Abortion politics lead to power struggles over family planning grants

Katheryn Houghton Kaiser Health News

BOZEMAN — In a busy downtown coffee shop, a drawing of a ski lift with intrauterine devices for chairs draws the eyes of sleepy customers getting their morning underway with a caffeine jolt.

The flyer touts the services of Bridgercare, a nonprofit reproductive health clinic a few miles up the road. The clinic offers wellness exams, birth control, and LGBTQ+ services — and, starting in April, it oversees the state’s multimillion-dollar share of federal family planning program funding.

In March, Bridgercare beat out the state health department to become administrator of Montana’s $2.3 million Title X program, which helps pay for family planning and preventive health services. The organization applied for the grant because its leaders were concerned about a new state law that sought to restrict which local providers are funded.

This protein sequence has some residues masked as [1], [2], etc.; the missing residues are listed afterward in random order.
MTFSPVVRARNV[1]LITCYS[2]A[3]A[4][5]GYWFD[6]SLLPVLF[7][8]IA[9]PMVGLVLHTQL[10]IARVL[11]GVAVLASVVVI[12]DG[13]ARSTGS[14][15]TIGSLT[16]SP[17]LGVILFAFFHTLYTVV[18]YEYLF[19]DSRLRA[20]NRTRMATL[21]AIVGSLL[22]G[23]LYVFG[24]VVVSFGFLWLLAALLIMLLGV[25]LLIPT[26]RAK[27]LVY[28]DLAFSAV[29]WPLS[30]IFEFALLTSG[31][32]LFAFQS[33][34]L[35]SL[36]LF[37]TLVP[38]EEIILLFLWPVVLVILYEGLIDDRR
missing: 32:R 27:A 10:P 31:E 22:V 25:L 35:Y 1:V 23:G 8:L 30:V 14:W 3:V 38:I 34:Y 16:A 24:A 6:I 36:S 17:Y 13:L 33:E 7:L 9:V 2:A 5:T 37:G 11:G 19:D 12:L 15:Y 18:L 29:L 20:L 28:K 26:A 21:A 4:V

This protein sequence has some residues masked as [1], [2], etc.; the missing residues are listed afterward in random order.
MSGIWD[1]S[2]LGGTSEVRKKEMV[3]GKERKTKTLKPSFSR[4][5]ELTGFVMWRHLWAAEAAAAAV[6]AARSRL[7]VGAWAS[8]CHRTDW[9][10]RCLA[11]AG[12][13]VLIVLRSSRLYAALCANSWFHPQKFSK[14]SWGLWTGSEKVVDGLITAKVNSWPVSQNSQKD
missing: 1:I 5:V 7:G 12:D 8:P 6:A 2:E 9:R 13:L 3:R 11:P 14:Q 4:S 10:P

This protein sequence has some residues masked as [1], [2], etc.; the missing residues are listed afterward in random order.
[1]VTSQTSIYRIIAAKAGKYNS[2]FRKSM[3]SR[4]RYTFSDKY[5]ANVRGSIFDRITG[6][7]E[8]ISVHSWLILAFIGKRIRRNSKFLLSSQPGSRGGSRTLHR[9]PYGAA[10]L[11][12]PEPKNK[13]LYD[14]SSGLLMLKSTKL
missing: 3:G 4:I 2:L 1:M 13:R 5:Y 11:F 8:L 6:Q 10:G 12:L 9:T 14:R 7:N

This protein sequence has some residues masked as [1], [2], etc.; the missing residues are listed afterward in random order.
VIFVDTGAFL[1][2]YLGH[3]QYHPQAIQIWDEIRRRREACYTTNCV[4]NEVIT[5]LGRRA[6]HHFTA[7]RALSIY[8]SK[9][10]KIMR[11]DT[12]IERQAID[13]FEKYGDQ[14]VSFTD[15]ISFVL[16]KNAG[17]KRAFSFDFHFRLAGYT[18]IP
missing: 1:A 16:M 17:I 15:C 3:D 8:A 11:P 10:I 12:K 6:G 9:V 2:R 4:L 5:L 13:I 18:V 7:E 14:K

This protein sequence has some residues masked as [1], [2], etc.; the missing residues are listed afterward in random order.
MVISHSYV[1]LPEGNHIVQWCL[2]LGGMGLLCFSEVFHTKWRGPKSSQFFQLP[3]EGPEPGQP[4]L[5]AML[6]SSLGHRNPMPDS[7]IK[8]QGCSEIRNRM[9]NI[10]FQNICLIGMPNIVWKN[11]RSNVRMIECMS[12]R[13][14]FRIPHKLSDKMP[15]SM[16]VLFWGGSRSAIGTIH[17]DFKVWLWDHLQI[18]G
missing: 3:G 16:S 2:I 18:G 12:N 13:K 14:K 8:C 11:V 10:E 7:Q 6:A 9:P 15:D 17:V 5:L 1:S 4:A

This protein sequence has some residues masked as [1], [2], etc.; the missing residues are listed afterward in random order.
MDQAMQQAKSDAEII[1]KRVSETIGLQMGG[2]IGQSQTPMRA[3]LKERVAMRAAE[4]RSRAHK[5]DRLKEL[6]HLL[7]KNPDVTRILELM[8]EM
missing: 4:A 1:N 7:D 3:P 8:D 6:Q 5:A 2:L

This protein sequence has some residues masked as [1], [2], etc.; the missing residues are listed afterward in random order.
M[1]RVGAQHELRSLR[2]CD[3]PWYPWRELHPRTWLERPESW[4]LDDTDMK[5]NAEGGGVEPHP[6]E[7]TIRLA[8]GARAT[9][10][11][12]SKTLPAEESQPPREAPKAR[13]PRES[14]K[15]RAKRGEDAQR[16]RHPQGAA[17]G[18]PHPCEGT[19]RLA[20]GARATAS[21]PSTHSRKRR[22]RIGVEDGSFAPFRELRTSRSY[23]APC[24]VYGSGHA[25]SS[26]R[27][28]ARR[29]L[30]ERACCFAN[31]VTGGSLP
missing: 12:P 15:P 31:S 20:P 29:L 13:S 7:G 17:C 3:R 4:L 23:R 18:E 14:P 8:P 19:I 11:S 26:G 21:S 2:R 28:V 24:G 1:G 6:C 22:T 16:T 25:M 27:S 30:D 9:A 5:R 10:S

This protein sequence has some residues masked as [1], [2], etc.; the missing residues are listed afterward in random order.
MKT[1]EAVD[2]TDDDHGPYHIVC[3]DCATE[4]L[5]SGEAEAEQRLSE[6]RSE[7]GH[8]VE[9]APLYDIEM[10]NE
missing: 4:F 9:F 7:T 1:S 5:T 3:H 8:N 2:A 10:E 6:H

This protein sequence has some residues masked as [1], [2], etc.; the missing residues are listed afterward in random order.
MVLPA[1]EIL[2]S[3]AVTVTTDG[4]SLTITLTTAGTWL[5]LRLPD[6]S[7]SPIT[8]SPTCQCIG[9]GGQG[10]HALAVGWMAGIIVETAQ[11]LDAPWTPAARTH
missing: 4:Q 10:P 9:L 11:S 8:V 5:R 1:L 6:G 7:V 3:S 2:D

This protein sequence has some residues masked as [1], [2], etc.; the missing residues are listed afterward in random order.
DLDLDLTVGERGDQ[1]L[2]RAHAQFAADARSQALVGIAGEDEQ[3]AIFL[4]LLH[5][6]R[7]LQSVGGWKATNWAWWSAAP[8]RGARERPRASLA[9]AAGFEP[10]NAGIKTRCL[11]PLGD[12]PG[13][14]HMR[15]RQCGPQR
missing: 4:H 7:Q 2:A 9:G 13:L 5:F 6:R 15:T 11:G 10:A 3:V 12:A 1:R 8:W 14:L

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What is happening in Montana is the latest example of an ongoing power struggle between nonprofits and conservative-leaning states over who receives federal family planning money. That has intensified in recent years as the Title X program has increasingly become entangled with

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